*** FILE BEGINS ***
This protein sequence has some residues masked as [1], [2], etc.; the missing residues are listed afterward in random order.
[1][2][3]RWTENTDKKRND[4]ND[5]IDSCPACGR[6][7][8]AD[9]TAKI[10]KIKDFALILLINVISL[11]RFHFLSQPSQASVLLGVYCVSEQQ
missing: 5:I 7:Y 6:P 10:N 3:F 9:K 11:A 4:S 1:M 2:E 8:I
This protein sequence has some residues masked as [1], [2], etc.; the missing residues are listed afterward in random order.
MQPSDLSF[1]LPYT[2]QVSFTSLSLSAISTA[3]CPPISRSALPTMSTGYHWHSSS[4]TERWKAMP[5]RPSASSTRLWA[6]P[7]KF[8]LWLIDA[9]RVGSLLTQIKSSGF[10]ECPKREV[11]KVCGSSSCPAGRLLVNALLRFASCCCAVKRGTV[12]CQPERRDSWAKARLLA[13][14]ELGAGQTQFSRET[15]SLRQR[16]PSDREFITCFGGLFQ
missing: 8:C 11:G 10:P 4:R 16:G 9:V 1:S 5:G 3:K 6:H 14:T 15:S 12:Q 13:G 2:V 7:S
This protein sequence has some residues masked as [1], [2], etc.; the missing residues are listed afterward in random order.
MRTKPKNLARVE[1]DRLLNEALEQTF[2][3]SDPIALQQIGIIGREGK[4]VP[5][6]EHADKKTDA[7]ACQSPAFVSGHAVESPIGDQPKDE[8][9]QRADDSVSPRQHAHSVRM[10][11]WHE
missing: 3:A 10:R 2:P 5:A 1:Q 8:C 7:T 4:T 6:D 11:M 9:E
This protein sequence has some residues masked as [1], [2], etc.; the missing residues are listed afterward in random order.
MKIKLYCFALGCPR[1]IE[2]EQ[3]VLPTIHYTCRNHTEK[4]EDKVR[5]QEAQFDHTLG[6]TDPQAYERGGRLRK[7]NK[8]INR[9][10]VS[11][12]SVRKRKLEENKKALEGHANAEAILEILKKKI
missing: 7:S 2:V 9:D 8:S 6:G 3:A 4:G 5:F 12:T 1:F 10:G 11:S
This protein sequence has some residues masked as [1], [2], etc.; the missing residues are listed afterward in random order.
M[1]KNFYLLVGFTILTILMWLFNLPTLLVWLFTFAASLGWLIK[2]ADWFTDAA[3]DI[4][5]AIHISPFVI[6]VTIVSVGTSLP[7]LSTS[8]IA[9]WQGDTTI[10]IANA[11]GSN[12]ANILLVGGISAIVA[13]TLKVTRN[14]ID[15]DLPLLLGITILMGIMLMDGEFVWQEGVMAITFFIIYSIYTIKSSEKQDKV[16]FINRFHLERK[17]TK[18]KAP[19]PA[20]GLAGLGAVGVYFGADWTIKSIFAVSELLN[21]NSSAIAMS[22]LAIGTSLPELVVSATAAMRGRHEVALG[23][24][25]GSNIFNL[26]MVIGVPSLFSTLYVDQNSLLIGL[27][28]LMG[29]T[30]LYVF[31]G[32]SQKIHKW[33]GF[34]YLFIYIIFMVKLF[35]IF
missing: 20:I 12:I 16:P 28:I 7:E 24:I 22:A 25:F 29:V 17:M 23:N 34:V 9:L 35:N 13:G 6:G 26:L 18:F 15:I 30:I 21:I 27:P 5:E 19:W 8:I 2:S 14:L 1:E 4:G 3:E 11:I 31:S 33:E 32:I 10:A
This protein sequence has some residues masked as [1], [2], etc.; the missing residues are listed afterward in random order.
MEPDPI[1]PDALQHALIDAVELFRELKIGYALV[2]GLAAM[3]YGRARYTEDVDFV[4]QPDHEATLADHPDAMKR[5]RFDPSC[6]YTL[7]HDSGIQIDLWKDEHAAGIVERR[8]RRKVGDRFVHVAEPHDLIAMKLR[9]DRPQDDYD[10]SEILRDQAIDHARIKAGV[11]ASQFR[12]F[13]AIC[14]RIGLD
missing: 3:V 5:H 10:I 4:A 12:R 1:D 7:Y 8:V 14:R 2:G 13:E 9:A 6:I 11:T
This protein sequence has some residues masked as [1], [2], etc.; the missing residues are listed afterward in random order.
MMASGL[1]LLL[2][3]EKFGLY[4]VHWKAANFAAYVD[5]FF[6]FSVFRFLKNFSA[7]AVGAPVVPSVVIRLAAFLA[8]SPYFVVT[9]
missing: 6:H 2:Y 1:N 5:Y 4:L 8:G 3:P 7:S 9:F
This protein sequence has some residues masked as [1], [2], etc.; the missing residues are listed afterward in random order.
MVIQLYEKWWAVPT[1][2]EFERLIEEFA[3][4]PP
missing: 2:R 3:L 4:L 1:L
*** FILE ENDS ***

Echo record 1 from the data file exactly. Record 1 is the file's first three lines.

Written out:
This protein sequence has some residues masked as [1], [2], etc.; the missing residues are listed afterward in random order.
[1][2][3]RWTENTDKKRND[4]ND[5]IDSCPACGR[6][7][8]AD[9]TAKI[10]KIKDFALILLINVISL[11]RFHFLSQPSQASVLLGVYCVSEQQ
missing: 5:I 7:Y 6:P 10:N 3:F 9:K 11:A 4:S 1:M 2:E 8:I